Going back to school – for good

Universities in Pakistan and across the developing world should help spread the light of learning, say Abdur Rehman Cheema and Mehvish Riaz

October 6, 2016
Heads with lightbulb brains (illustration)
Source: iStock

The UK’s prime minister, Theresa May, recently called on universities to sponsor a local school, in the hope of raising school standards. It would be a very good thing if universities in the developing world did something similar.

Many developing countries are facing educational crises around quality of teaching and enrolment levels in schools. In Pakistan, for example, educational planners tend to view the low enrolment and high dropout rates as a supply-side issue around the availability of schools and the quality of curricula and infrastructure.

But while all of this is important, the capacity of teachers is the key ingredient – and the country can ill afford to wait for the government to address this huge problem. Universities need to step into the breach. We take our inspiration from one of Pakistan’s unsung heroes, Master Ayub, a firefighter who for 30 years has taught thousands of underprivileged children in a park in Islamabad. “If we want Pakistan to prosper, teach one word to a child every day,” he once said. “Your sisters, your brothers, wherever the illiterate are – help them.”

If one person can do that without any external support, why can’t Pakistani universities and higher education institutions take responsibility for improving the quality of education in the schools and further education colleges in their vicinity? The links between them need not be formal and rigid. Instead, we should try to create a culture where university faculty and graduates drop in regularly – perhaps once a month – to share their knowledge and skills with pupils and teachers.

One suggestion is that academics could conduct workshops on spoken or written English, or, for the teachers, on teaching techniques and curriculum development. They could help the teachers use task-based and learner-centred teaching and assessment methods so that they rely less on rote learning. Similarly, university students could be tasked, as a requirement of their academic programmes, with encouraging learners at college or school – especially those in remote villages – to aspire to a top university. Students could also help conduct seminars on presentation and life skills, demonstrate scientific experiments, conduct guided study tours and facilitate discussions related to a movie screening.

If such collaborations were focused on state rather than private schools, it could also help reduce the quality gaps between those sectors that we find in many developing countries, where high-quality private provision tends to be available only to the children of the elite, leaving poor, publicly educated children unable to compete for highly paid jobs.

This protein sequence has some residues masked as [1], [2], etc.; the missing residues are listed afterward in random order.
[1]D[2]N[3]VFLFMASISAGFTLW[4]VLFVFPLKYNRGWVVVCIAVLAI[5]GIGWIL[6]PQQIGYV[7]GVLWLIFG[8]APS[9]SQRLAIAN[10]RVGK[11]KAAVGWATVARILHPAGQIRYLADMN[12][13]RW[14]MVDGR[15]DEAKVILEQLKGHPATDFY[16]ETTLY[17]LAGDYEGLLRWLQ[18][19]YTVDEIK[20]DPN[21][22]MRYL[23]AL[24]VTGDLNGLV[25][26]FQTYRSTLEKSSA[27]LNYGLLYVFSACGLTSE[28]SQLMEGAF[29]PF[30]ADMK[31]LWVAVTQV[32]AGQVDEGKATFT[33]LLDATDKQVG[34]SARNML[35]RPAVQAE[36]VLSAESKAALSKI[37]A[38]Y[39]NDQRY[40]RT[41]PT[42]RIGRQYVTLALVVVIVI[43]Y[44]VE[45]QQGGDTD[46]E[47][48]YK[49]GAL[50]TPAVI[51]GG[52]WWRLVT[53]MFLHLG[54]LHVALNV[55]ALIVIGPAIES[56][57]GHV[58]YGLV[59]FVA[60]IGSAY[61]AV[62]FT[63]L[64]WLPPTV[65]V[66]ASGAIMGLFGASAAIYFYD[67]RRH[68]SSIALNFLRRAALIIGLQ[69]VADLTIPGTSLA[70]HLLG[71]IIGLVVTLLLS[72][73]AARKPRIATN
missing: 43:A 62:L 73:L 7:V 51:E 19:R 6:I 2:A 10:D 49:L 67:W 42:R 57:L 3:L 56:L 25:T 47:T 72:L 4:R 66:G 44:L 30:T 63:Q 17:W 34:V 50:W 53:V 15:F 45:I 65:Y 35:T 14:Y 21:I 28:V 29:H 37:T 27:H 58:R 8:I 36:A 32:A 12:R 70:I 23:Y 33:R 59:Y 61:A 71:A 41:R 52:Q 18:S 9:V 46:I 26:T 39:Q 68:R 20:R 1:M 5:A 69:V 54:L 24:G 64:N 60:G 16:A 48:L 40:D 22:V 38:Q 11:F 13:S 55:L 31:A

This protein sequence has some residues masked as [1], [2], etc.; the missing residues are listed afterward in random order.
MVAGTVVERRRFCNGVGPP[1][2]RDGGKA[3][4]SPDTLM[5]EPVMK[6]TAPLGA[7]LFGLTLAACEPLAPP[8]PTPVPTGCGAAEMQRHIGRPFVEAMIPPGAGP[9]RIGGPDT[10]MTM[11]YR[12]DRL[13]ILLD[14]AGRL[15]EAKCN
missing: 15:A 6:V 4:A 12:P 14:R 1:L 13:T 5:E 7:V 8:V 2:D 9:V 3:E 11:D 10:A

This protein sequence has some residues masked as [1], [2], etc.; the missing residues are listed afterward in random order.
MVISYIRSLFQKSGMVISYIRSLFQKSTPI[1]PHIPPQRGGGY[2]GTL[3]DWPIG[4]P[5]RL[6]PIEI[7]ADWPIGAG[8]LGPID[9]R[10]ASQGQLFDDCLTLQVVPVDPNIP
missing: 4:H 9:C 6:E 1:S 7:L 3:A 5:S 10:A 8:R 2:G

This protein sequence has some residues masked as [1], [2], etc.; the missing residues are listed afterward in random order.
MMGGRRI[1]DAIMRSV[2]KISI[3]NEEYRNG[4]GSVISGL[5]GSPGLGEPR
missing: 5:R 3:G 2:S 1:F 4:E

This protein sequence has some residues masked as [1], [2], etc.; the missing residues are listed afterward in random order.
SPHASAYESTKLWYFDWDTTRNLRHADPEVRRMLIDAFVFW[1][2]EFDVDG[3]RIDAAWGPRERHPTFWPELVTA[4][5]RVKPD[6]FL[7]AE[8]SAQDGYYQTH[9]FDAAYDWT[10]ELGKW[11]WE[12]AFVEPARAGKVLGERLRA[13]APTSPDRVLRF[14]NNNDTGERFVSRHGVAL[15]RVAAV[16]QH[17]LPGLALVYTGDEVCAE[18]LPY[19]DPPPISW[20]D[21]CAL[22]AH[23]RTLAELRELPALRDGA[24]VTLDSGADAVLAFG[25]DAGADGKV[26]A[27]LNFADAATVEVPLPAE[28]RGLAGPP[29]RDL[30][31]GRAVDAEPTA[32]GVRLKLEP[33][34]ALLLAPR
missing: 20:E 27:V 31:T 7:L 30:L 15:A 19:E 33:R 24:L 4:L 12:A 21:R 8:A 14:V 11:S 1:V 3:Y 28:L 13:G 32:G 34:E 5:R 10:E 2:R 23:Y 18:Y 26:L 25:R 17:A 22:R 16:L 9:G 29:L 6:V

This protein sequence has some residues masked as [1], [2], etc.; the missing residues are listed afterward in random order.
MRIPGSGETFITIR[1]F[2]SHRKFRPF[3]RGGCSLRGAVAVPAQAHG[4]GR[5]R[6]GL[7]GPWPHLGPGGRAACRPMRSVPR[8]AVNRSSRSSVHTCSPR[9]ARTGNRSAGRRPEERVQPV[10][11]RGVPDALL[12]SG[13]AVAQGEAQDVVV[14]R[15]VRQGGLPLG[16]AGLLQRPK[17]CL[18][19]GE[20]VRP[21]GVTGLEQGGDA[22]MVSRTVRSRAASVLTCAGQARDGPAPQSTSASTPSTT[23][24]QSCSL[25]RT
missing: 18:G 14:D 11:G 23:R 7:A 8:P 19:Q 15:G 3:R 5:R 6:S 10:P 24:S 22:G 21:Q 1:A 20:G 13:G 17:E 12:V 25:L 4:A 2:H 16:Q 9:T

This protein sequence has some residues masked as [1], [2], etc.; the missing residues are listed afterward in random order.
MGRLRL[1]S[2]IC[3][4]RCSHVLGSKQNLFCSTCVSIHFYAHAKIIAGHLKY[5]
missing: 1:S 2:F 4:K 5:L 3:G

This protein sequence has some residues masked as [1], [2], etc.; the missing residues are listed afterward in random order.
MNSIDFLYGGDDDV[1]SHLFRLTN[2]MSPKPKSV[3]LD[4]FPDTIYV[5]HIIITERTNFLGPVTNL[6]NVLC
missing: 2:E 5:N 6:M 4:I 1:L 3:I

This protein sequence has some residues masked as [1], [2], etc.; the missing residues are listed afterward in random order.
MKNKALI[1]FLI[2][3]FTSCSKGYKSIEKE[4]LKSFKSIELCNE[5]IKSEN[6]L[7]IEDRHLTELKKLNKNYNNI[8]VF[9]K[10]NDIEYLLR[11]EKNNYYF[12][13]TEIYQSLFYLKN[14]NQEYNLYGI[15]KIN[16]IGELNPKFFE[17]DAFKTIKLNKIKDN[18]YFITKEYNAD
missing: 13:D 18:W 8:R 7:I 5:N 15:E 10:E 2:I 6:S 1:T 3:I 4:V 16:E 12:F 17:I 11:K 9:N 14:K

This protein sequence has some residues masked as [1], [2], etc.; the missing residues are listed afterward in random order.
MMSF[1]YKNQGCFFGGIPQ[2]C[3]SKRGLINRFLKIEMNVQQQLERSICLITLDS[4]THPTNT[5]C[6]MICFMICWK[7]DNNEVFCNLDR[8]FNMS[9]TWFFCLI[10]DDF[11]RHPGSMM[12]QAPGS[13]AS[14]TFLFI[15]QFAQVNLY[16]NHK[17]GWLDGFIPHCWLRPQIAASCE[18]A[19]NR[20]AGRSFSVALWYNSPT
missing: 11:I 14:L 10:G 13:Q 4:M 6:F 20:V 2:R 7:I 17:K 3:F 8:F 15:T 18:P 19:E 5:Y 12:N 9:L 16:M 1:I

Such voluntary educational work is as urgently needed as donating blood and planting trees if the problems facing developing countries are to be addressed. In the US, for instance, it is common practice for students, professionals and organisations to voluntarily contribute to helping young people. One example is the “global guide” programme, under which international students and scholars are trained and invited to share aspects of their native cultures with American school students. Pupils not only learn about different cultures but are also exposed to concepts such as climate change, sustainable lifestyles, cultural diversity, alternative social norms and measures of economic growth and development. Everybody gains from participating in this experience of sharing knowledge and skills.

To make this happen, universities could lay on orientation programmes for students or faculty interested in taking part. They could also go further and offer incentives such as additional marks for students, or credit for academic faculty who take part. At a broader level, regulatory authorities could also encourage collaboration between universities and their local schools and colleges by linking it to funding and ranking.

Every single act of sharing the light of learning can help eliminate darkness and disappointment in developing countries. Even relatively small gestures should lead to recipients becoming more skilled communicators, more responsible citizens and more effective decision-makers.

Abdur Rehman Cheema is a development studies academic and practitioner based in Islamabad. He can be reached at arehmancheema@gmail.com. Mehvish Riaz is assistant professor of English at the University of Engineering and Technology in Lahore, and was a Fulbright Scholar at New York University in 2015-16. She can be reached at mehvishriaz@ymail.com.

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